The miraculous healing of Naaman illustrates that God often uses unexpected means and people to accomplish His purposes. It also reminds us that at the center of God’s plan is His grace, which must be humbly received in faith and never compromised.
Some words instantly produce strong emotional responses in us. Words like wedding or vacation or springtime give us happy thoughts and feelings; words like war and hurricane and disease do the opposite.
One of the most disturbing words a person could ever hear in biblical times was leprosy. As we journeyed through the book of Leviticus, we learned that leprosy can refer to a variety of skin diseases, but all of them were considered incurable. Leprosy was a dreaded disease, not only because of the physical danger, but also because of the isolation and ostracism that went along with it.
Now we are here in 2 Kings chapter 5 in our study through the Bible, and we’re about to watch the prophet Elisha miraculously heal a leper who lived outside the nation of Israel.
The first verse sets the stage by introducing us to a very important man:
Naaman, commander of the army of the king of Syria, was a great man with his master and in high favor, because by him the Lord had given victory to Syria. He was a mighty man of valor, but he was a leper.
Israel and Syria had been engaged in conflict off and on for years, but at this point there seems to be some degree of peaceful coexistence. Evidently, Naaman was successful in the past when these two nations fought, because we are told here in verse 2 that his wife has a young Israelite girl serving as a housemaid. This girl had been carried away after one of Naaman’s victories.
Now you might have noticed the resume of Naaman here: he’s called “a great man,” in “high favor,” and a “mighty man of valor.” But then you have this shocking statement: “but he was a leper.” Listen, he has had all these accolades and great titles over the years, but now he is simply known as Naaman the leper.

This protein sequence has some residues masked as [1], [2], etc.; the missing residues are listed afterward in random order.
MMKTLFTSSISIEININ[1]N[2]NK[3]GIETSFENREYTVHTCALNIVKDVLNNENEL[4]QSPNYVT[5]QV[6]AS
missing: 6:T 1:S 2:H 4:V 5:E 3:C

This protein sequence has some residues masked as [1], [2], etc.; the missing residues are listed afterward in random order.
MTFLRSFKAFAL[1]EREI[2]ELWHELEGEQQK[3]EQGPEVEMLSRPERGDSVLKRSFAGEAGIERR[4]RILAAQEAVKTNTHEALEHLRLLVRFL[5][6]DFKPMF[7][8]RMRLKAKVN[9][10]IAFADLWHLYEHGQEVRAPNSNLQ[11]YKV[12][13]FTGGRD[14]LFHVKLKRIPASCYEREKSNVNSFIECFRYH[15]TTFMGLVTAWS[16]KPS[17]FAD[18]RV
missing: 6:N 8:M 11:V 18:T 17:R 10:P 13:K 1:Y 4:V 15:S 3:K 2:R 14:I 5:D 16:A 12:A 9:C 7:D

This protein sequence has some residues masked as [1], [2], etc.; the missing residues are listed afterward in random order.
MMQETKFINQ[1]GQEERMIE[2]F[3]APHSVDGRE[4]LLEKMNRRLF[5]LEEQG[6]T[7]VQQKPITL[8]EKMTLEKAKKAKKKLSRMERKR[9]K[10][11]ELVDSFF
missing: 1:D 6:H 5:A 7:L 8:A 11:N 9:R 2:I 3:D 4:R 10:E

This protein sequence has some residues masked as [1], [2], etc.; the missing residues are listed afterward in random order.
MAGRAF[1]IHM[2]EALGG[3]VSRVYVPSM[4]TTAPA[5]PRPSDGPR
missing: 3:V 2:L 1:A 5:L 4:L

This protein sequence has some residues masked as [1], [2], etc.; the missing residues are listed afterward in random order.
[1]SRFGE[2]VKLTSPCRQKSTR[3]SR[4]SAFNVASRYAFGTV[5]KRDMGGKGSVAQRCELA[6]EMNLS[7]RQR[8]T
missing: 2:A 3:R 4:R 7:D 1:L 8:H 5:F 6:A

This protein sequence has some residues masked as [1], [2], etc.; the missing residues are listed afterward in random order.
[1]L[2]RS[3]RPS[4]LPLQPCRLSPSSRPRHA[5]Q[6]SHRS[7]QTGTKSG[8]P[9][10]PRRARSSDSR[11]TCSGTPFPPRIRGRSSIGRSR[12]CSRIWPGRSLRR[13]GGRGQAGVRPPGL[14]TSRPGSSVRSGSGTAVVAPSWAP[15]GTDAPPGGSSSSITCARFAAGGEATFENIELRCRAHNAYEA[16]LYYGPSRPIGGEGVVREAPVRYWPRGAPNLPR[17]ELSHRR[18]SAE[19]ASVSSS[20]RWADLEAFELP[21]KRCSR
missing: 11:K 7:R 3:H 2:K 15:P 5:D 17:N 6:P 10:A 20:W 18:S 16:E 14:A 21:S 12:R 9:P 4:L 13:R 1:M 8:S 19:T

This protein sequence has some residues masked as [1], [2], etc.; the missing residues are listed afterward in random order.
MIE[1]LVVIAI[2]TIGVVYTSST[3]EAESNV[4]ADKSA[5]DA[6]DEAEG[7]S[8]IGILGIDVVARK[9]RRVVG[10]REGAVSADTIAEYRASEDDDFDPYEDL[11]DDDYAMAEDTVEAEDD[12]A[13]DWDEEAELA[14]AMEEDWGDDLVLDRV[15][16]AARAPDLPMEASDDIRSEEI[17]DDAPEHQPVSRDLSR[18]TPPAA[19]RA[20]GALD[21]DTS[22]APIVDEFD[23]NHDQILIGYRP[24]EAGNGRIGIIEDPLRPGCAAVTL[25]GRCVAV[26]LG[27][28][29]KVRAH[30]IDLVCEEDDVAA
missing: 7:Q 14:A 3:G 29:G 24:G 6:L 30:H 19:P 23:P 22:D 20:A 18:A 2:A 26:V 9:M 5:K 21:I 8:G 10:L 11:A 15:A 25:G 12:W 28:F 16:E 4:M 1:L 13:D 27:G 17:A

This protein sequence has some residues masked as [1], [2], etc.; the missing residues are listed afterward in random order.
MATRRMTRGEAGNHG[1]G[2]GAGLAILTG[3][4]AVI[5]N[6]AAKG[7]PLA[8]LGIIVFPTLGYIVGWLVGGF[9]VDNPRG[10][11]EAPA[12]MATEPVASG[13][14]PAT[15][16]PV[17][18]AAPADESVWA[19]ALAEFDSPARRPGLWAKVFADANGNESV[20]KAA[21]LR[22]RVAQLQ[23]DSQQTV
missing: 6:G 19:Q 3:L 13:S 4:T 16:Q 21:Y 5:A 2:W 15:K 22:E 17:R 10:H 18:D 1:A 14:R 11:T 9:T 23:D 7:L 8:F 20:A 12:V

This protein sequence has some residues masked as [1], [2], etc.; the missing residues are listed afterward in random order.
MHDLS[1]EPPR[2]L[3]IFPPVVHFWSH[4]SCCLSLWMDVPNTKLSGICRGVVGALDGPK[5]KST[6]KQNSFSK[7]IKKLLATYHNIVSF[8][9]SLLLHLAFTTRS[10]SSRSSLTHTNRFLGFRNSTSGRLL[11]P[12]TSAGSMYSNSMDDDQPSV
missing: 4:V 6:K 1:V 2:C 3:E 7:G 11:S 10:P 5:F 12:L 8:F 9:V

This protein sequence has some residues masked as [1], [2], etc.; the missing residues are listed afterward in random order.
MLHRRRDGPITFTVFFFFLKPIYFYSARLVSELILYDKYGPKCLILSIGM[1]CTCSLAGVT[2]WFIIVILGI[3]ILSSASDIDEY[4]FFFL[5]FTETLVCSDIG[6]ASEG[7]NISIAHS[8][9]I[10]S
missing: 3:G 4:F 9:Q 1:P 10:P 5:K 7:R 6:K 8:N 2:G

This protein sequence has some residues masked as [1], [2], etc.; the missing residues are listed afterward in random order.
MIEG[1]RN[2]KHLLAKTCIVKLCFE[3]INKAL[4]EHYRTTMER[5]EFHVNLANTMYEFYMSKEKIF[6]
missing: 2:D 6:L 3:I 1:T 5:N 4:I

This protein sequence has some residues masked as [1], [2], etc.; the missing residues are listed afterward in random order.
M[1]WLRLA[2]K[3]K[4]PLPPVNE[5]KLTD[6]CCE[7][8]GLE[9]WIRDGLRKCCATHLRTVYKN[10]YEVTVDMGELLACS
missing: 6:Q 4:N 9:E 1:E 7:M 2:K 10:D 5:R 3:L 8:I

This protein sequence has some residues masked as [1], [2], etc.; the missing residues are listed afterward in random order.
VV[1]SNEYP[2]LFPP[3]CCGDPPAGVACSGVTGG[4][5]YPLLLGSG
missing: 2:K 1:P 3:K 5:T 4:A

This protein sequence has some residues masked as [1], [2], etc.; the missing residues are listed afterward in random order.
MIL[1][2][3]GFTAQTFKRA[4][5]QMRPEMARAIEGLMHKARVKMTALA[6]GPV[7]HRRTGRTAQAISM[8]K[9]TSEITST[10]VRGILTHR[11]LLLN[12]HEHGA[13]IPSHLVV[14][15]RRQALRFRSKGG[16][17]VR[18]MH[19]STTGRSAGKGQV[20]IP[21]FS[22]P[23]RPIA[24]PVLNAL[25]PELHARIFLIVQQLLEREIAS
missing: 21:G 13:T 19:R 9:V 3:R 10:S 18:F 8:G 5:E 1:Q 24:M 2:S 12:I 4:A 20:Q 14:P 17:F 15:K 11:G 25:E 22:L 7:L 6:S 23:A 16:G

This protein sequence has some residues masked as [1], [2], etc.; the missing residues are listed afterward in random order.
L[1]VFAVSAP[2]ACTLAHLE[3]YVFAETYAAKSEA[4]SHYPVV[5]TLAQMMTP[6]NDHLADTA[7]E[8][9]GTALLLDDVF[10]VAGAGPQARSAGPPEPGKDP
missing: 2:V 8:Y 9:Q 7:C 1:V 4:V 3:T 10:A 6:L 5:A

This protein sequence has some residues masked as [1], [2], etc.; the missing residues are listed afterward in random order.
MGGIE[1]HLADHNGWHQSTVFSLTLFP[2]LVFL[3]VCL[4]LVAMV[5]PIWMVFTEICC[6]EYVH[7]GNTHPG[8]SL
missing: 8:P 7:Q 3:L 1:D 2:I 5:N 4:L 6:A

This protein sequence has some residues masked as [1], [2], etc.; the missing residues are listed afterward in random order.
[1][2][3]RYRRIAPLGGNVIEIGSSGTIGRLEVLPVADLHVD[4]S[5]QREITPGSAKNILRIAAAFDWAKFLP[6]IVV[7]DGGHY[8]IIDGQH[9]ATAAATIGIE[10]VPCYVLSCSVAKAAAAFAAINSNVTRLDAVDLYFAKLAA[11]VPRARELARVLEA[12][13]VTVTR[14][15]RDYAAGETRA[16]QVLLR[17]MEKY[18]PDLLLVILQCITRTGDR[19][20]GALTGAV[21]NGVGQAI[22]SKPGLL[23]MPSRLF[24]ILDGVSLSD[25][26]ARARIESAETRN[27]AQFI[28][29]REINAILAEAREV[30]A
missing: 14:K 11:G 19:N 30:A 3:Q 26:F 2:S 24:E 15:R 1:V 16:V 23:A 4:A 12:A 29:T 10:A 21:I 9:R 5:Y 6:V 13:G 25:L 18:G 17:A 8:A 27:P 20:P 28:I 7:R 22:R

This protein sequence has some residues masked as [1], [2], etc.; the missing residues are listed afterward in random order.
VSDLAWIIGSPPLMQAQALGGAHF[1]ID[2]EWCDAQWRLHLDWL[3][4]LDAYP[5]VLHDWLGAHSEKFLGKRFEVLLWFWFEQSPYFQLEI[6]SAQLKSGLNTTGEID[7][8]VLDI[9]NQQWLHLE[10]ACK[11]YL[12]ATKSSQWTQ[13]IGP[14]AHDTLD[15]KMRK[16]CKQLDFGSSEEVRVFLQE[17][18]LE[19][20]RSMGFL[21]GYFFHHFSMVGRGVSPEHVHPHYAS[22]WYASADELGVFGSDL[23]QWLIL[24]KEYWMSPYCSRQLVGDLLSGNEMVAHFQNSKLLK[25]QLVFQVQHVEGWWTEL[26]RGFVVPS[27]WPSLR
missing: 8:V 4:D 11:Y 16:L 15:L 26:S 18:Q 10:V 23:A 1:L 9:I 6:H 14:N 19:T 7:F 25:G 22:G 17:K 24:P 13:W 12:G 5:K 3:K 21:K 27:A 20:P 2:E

And among all the people who are concerned about him is this young Israelite girl. She is evidently not holding any grudges for her life of servitude to this commander. In fact, we read here in verse 3: “She said to her mistress, ‘Would that my lord were with the prophet who is in Samaria! He would cure him of his leprosy.’” Now this tells us that she has faith in God’s power and in the ministry of the Lord’s prophet—Elisha.
Naaman knows he has no other hope of being healed, so he goes to the Syrian king and asks for permission to go find Elisha. Here in verse 5, the king not only grants permission but also gives him a letter to deliver to Israel’s king. And with that, Naaman takes off, carrying with him as payment “ten talents of silver, six thousand shekels of gold and ten changes of clothing.”
He’s going to pay Elisha for healing him—and this would equal several million dollars today. That’s almost as much as your copay when you visit your doctor.
Naaman goes to Samaria and presents the letter to King Jehoram of Israel, which basically reads, “See that my servant Naaman is healed of his leprosy.” Of course, Jehoram knows this is impossible, so he assumes the king of Syria is looking for a reason to start another war. He says, “See how he is seeking a quarrel with me” (verse 7).
Well, Elisha hears about this and sends word to the king in verse 8, saying, “Let him [Naaman] come now to me, that he may know that there is a prophet in Israel.” So, Naaman and his entourage drive over to Elisha’s house, but Elisha will not even come to the door. Instead, he sends a messenger to him with some simple instructions, here in verse 10: “Go and wash in the Jordan seven times, and your flesh shall be restored, and you shall be clean.”